Although existing feminist curricula reflect female marginalisation and its representation in literature for adults, there is significantly less feminist study of children’s literature. The significance of this cannot be overstated: the books we read as children form our understanding of the world and it is therefore important to include children’s literature in feminist critique. As a girl who always loved to read, children’s books failed to give me insight into the reality of inequality I would face as a woman, or of the potential I had in spite of it. In fact, it wasn’t until my late teens I came across a children’s book that provided this: that book was Good Night Stories For Rebel Girls by Elena Favilli and Francesca Cavallo (2016).

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Becoming Unbecoming by Una

Martha Blow

Edited by Abigail Eardley

Art by Livi Prendergast https://liviprendergast.wordpress.com/

On the 5th October 2017, The Times published a story presenting decades of allegations of sexual harassment against film mogul Harvey Weinstein. What followed was the uncovering of an endemic culture of sexual harassment within Hollywood, followed by the seismic #MeToo hashtag. The Weinstein Scandal forced the conversation about sexual violence into global discourse and brought to light its ubiquity. While Becoming Unbecoming was published in 2015, prior to the Weinstein Scandal, it nonetheless addresses the rape culture that normalised Weinstein’s—amongst others—actions. That the graphic novel is set in the 1970s does not diminish its relevance to contemporary society, as evidenced by Weinstein’s exposure, and for that reason it is crucially important to academic curricula.

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The Master’s Tools by Audre Lorde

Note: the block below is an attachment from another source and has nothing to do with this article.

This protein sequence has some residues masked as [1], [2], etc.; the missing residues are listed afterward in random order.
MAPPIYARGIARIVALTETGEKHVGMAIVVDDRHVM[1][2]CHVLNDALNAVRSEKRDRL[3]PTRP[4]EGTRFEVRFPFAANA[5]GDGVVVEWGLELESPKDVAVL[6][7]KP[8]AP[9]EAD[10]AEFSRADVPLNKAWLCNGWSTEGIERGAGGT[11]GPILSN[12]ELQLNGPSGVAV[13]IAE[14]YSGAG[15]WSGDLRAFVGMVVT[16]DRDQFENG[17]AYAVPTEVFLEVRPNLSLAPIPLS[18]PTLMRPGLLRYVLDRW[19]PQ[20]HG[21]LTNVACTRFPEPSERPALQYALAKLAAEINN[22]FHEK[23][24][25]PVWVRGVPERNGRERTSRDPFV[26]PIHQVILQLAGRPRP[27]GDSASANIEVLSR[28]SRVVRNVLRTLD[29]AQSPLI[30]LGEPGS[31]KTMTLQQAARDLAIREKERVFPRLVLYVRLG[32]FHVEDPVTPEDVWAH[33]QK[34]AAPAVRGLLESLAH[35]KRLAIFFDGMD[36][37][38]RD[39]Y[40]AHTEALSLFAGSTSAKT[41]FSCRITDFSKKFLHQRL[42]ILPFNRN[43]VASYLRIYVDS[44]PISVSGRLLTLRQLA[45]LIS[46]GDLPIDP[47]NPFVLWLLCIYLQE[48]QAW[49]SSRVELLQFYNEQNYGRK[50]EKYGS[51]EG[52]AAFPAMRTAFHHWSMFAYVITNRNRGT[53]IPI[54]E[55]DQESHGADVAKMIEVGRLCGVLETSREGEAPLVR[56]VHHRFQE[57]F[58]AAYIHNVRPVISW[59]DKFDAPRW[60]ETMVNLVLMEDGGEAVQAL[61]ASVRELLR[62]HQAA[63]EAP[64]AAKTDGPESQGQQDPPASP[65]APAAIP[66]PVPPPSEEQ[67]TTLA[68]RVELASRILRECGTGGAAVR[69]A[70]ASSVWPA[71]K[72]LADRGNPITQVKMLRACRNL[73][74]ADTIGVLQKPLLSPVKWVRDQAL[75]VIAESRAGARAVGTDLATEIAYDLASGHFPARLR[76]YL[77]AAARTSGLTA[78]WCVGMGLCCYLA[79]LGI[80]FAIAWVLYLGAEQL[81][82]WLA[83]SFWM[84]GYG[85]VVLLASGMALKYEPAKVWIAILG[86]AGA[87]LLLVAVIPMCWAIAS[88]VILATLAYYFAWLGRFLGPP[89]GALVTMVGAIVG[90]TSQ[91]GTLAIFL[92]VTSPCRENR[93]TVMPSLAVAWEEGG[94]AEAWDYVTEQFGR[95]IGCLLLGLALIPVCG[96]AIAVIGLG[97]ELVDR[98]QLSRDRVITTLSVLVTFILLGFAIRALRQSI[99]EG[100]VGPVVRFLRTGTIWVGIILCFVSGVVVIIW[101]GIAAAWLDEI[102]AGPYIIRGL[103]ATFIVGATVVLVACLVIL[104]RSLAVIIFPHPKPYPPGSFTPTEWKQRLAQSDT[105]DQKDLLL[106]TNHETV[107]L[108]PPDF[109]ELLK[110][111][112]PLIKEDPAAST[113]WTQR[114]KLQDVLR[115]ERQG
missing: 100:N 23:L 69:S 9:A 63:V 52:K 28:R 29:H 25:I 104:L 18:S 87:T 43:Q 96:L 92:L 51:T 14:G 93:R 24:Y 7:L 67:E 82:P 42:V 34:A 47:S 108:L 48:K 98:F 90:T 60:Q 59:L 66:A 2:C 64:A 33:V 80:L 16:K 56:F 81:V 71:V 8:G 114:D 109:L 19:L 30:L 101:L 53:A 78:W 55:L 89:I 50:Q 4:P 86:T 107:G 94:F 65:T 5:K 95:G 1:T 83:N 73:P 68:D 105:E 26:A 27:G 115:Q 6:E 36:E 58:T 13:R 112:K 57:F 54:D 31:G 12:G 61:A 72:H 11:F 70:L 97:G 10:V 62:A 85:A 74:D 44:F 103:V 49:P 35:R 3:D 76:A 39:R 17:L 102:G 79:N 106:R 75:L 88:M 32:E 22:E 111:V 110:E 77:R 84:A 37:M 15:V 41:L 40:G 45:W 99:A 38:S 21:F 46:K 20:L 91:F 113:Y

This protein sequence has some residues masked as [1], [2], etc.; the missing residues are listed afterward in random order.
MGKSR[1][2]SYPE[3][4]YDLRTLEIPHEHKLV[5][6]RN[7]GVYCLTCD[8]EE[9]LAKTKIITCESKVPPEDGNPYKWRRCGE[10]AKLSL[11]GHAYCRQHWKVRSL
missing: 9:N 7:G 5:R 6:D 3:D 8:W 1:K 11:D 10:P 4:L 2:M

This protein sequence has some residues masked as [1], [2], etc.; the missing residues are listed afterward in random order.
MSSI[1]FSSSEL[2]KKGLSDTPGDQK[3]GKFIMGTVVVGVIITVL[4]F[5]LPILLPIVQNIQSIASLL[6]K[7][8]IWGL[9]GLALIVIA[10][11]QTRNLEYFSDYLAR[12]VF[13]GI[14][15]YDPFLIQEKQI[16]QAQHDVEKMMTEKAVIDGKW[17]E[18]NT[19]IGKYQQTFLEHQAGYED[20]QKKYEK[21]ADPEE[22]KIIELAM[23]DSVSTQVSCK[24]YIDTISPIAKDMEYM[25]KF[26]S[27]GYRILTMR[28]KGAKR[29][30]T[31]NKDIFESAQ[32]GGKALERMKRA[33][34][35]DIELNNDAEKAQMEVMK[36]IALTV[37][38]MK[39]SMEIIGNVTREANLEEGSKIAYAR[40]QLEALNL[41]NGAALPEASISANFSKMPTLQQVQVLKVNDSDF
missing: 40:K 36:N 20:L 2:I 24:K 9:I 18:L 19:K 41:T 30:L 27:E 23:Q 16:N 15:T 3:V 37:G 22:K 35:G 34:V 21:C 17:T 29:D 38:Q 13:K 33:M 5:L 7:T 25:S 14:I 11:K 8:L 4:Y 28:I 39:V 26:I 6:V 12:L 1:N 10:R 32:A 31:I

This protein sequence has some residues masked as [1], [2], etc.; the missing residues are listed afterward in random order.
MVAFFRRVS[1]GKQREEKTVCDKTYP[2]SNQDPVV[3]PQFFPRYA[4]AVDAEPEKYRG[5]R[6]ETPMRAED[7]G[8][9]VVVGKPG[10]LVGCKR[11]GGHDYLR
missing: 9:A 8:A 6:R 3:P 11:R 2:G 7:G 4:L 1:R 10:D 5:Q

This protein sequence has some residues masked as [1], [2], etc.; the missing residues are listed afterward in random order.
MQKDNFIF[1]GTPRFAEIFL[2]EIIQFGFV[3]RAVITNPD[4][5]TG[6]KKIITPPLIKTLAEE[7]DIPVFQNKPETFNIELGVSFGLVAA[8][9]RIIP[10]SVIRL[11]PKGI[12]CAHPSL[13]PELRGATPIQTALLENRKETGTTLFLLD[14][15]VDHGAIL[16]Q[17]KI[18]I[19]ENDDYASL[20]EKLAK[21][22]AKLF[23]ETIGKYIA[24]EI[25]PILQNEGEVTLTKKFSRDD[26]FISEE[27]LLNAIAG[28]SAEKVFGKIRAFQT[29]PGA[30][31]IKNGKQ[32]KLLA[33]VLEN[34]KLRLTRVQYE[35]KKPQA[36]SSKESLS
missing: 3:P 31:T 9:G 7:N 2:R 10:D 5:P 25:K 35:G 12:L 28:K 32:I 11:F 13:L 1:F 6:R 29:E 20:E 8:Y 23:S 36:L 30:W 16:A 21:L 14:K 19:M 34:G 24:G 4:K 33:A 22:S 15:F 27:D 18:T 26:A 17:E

Mayowa Omogbenigun

Edited by Veronica Vivi

Art by Zoë Guthrie http://zoeguthrie.com/

For the master’s tools will never dismantle the master’s house. They may allow us to temporarily beat him at his own game, but they will never allow us to bring about genuine change’. – Audre Lorde (‘The Master’s Tools’ 19)

My four years at university have led me to a simple conclusion: universities are bastions of white supremacy. From my first-year at university, it was clear that I would not belong in the proverbial ‘Master’s House’ (Lorde, ‘The Master’s Tools’ 19). It was micro-aggressions by students and academics alike. It was ignorant comments about the ‘Third World’ and the backward people living in it. It was learning everything from a Eurocentric and Western point of view and as postcolonial scholar Dipesh Chakrabarty explains, Europe was the silent referent in everything I was taught (42). The imbalance of power was clear by the content of what I was taught and by the language used to teach. Throughout my first two years at university, I struggled to find language to express how I felt and was deprived of any courses that discussed people of colour. In my second-year, I remember an ill-conceived course simply called ‘Asia and Africa 2a: Societies, Cultures, and Empires, c.1600-1880’ and ‘Asia and Africa 2b: Nationalisms, Liberation Movements and the Legacies of Colonialism, c. 1880-Present Day’. As you can imagine, the course lacked nuance and was far too vague to offer any real insight into either ‘Asia’ or ‘Africa’.